TERRITORIALITY AND CHOICE OF LAW IN THE SUPREME COURT OF CANADA: APPLICATIONS IN PRODUCTS LIABILITY CLAIMS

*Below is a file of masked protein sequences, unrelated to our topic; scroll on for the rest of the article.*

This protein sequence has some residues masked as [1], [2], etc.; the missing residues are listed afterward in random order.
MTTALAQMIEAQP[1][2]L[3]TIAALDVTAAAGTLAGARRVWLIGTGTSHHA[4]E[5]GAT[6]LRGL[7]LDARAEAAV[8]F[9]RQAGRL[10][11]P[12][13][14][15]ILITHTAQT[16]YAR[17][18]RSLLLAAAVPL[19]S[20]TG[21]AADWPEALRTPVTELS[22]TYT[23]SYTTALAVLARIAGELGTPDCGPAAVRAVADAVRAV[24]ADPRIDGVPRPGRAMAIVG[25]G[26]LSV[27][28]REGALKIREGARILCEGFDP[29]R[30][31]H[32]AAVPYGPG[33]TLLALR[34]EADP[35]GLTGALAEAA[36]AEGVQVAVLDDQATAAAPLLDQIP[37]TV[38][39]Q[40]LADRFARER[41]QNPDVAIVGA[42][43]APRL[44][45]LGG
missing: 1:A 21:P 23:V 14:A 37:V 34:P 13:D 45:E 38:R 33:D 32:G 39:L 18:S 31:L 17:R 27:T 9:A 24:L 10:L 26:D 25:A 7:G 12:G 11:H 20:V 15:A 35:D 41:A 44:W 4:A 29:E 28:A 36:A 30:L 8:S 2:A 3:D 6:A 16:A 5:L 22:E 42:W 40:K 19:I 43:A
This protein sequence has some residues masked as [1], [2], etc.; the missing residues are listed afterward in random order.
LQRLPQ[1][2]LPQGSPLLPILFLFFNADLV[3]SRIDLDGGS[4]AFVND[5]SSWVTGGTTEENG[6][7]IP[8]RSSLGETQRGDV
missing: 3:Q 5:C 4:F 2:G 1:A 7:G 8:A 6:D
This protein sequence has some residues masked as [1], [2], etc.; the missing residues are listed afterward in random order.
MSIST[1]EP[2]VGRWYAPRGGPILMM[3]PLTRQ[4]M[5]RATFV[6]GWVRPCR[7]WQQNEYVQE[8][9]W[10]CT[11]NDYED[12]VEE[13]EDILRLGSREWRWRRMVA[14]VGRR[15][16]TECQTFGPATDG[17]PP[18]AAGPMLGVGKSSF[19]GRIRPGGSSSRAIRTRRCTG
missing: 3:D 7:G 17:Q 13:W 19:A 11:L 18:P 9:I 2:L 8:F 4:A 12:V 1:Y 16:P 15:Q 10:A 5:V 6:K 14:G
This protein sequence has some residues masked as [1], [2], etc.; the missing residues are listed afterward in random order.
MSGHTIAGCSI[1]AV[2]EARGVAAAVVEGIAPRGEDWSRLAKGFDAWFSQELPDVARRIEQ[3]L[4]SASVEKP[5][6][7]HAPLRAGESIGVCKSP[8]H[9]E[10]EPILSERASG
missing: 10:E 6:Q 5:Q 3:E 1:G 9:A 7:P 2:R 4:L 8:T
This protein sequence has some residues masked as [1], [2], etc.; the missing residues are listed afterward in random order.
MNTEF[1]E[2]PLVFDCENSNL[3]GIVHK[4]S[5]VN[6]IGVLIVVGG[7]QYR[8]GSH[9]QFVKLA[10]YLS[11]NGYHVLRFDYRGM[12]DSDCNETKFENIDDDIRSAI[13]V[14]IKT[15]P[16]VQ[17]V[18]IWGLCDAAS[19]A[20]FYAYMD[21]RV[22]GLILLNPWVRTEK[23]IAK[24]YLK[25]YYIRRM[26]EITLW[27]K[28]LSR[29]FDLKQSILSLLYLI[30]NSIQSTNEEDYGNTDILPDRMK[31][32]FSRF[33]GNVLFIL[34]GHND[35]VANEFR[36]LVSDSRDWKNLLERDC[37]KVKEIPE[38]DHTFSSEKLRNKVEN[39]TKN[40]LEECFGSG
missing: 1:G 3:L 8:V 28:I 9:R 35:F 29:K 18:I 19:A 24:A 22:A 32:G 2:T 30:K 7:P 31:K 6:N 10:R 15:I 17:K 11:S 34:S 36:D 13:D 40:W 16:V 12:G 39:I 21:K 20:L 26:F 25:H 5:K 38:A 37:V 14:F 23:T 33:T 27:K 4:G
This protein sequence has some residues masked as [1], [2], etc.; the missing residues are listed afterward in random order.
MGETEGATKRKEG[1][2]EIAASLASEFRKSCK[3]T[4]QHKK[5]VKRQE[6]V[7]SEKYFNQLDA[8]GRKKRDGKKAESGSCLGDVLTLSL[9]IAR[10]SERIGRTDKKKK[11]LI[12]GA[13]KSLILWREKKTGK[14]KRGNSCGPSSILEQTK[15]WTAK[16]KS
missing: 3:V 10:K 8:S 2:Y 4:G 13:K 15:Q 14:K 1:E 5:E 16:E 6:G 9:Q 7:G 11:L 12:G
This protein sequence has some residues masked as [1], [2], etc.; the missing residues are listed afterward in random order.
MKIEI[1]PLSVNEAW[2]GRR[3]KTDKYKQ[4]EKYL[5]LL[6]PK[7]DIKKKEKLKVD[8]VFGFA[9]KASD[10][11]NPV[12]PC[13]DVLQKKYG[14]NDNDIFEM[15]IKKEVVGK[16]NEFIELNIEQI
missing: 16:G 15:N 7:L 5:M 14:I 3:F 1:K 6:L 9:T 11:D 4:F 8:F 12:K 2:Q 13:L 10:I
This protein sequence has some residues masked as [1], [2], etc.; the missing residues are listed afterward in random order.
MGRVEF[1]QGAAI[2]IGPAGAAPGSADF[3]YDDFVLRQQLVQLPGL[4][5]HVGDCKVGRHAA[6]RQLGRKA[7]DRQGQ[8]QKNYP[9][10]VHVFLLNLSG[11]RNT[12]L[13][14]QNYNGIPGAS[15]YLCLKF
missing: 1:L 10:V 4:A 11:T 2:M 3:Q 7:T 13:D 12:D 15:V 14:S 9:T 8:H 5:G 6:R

AbstractIn its 1994 decision in Tolofson v. Jensen, the Supreme Court rejected the forum law bias inherent in the traditional common law approach to choice of law in tort. Under the new rule, the law of the place of the tort is paramount. Although nobody regrets the demise of the traditional rule, the new predominance of territorial contacts has attracted criticism as reminiscent of discredited 'vested rights' thinking . This article is a response to that criticism, and a defence of the emphasis on private and public international values implicit in a territorial theory of choice of law. The author begins by examining the changes in the substantive tort law environment that created pressures for reform at the choice of law level. She then considers developments in other common law jurisdictions, finding the Supreme Court's 'neo-territoriality' to be consonant with significant currents of reformist thinking in the United States and Australia. Finally, she analyses the implications of a territorial approach to choice of law in products liability claims. She concludes that the place where the defective product is distributed and causes injury has the predominant territorial nexus for choice of law purposes, and that that law should be applied even if the law of the place where the defective' product was designed and manufactured is more favourable to recovery. Territorial analysis does not, however, foreclose a more open-ended choice of law resolution in cases where the place of injury or the residence of the victim do not coincide with the place of distribution of the product, and the victim had no direct or indirect relationship with the transaction through which the product entered the market.
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